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Three large photographs hung on a cream-colored wall in a dining room with plain white tables and light wooden chairs
Paul Octavious’s photos on display at Esmé.
Dan Piotrowski

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A Tasting-Menu Restaurant Transforms Itself Into a Multimedia Art Gallery

Esmé serves a 12-course dinner based on the work of photographer Paul Octavious

When Katrina Bravo and Jenner Tomaska opened Esmé, their tasting menu restaurant in Lincoln Park, last fall, it would not, Bravo says, “be about us.” Instead they envisioned it as a gallery that would highlight the work of all sorts of artists, not just Tomaska and his crew in the kitchen, but also the painters and photographers whose work is on the walls and the ceramicists who make the plates and bowls. Eventually, they planned for collaborations that would combine food and art into one meal.

Now that first meal has arrived, a 12-course dinner called “Peculiar Contrast, Perfect Light,” inspired by 12 works by Chicago photographer and videographer (and Eye Eaters co-founder) Paul Octavious. Tomaska and Octavious had developed a mutual admiration for each other’s work after they met at an Alinea Group dinner 2016 when Tomaska was executive chef at Next; this eventually turned into a friendship. Three years later, when Tomaska and Bravo conceived the idea of art-based dinners at their upcoming restaurant, they knew exactly who they would call. “Paul was always going to be the first one,” Tomaska says, “whether he wanted to or not.”

A black man, a white woman, and a white man sit at a table with tablets and a cell phone working on a project
Paul Octavious, Katrina Bravo, and Jenner Tomaska plan “Peculiar Contrast, Perfect Light.”
Dan Piotrowski

The project was delayed for various reasons, most to do with the pandemic, but the dinner menu finally launched January 7 and will continue through April 1 (with a hiatus for Valentine’s Day). Tickets are $250;a portion of that will go to Hugsnoslugs, a nonprofit founded by Aleta Clark, also known as Englewood Barbie, that, as Octavious puts it, “helps Black people get fed.” Virgil Abloh, the artist and fashion designer who died in December and whose work Octavious admires — the title of the dinner is a nod to one of his projects — was a major donor. Tomaska, it turned out, had also volunteered with Hugsnoslugs early in the pandemic.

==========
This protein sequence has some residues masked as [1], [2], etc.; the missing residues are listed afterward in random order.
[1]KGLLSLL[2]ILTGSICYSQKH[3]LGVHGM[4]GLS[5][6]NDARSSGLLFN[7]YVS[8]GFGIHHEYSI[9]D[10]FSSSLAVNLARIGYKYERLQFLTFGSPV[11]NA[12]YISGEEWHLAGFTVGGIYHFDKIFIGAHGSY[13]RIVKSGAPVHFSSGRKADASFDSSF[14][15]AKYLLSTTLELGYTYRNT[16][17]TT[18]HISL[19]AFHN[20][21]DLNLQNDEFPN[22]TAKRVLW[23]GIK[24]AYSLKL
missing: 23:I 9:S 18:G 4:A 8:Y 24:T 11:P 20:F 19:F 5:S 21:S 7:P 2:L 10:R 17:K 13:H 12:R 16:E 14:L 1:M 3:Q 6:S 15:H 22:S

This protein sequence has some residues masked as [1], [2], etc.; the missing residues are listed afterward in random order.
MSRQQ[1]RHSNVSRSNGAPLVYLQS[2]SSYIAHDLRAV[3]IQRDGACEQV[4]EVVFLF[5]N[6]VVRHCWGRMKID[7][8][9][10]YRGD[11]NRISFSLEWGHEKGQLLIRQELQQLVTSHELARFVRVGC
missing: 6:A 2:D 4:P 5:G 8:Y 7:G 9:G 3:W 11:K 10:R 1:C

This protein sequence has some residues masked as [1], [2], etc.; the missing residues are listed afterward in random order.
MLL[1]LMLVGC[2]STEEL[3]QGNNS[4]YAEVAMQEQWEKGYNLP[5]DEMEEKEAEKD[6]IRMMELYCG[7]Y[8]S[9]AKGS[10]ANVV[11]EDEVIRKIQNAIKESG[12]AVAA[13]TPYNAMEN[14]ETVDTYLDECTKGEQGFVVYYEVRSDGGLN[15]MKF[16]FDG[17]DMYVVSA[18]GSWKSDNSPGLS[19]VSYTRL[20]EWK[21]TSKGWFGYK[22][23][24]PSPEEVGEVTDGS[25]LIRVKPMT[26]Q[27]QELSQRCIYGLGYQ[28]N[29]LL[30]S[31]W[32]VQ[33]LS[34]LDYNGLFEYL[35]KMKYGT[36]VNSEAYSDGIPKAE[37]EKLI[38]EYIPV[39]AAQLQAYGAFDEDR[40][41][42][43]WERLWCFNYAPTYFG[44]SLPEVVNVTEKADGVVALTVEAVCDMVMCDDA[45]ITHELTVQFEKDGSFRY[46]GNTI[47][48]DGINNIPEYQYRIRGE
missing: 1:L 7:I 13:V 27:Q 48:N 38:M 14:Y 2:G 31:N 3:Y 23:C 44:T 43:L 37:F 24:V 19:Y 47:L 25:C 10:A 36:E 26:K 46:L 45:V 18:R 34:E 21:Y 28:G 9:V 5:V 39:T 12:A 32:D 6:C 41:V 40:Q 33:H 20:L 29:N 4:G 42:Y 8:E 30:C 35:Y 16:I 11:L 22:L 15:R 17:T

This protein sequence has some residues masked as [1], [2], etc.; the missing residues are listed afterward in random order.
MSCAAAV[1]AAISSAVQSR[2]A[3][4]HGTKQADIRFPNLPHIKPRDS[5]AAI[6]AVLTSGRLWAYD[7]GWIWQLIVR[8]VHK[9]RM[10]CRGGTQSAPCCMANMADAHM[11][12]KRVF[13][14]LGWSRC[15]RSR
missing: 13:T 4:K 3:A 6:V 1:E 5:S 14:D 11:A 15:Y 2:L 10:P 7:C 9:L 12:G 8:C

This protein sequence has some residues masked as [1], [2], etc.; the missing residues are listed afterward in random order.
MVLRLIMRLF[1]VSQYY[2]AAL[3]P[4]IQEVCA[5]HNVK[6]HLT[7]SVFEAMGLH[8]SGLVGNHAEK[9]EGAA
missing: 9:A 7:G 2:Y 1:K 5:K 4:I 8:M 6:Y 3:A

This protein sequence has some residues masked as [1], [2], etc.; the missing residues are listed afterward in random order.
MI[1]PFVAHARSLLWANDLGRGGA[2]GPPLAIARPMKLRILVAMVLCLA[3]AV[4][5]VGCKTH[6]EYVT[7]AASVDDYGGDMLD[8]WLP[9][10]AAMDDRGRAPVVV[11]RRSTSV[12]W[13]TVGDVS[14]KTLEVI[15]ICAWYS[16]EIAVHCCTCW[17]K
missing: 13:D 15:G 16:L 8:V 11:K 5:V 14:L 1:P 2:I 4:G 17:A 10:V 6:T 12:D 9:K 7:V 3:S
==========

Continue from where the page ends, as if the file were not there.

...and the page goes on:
Some of the dishes, Tomaska says, are literal representations of Octavious’s work. Others are based on conversations where Octavious explained what he was thinking while he was taking the photos. Not all the photos will be on display in the restaurant, due to lack of space, but they’ll all be available for viewing online. (This will also prevent diners from hovering over strangers’ shoulders while they’re trying to eat.)

On a tall hill in the center of the frame, adults and small children fly different colored kites
“Kite Hill” shows Cricket Hill in springtime.
Paul Octavious

Three of the dishes, for instance, are based on three photos from Octavious’s series of images of Cricket Hill at Montrose Beach near his home in Uptown. For more than 11 years, Octavious has been fascinated by the 48-foot-high hill built from the leftover dirt from a construction project and photographed it twice a week, in all seasons, to show the passage of time. Tomaska prepares the same ingredient — beets — three different ways and serves it three times on the same plate.

“In a tasting menu,” he says, “you never want to showcase an ingredient multiple times. You never use the same plate multiple times. To be able to break that rule has been really fun.”

Three photos of the same hill in a row on a beige wall, with two marble-topped tables in the foreground
Octavious’s three Cricket Hill photos hanging on the wall.
Dan Piotrowski

For another course, Tomaska took a photo of a white bowl filled with swirls of color — inspired, Octavious says, by an imaginary feast in the movie Hook — and interpreted it as a sort of snow cone made from whipped cheese covered in a white champagne and apple granita. The dish is served in a glass bowl created by Aron Fischer, who designs most of Esmé’s dishes; it looks blank and colorless until diners add the accompanying flavored syrups to make it look like Octavious’s photo.

“To see chef’s interpretation,” Octavious says, “is kind of amazing.”

A corner of a restaurant, with a white table, beige walls, a window on the left, and two beige curtains framing a framed photo of a person with a yellow face and bananas for a hat
“Like My Bananas?” by Paul Octavious hangs on the wall at Esmé.
Dan Piotrowski

All of Octavious’s work will be available for purchase, either framed and straight off the wall, or as a large or small print, though they won’t be delivered until after the dinner/show closes.

Bravo and Tomaska hope this will be the first of many collaborations between Esmé and the city’s artists and nonprofits. “Our intention is to bring joy to people,” Bravo says, “and to makes sure that the people who are dining with us know we are giving back to the city of Chicago.”

Esmé, 2200 N. Clark Street, Open 5 p.m. to 10 p.m. Wednesday through Sunday, tickets available via Resy.


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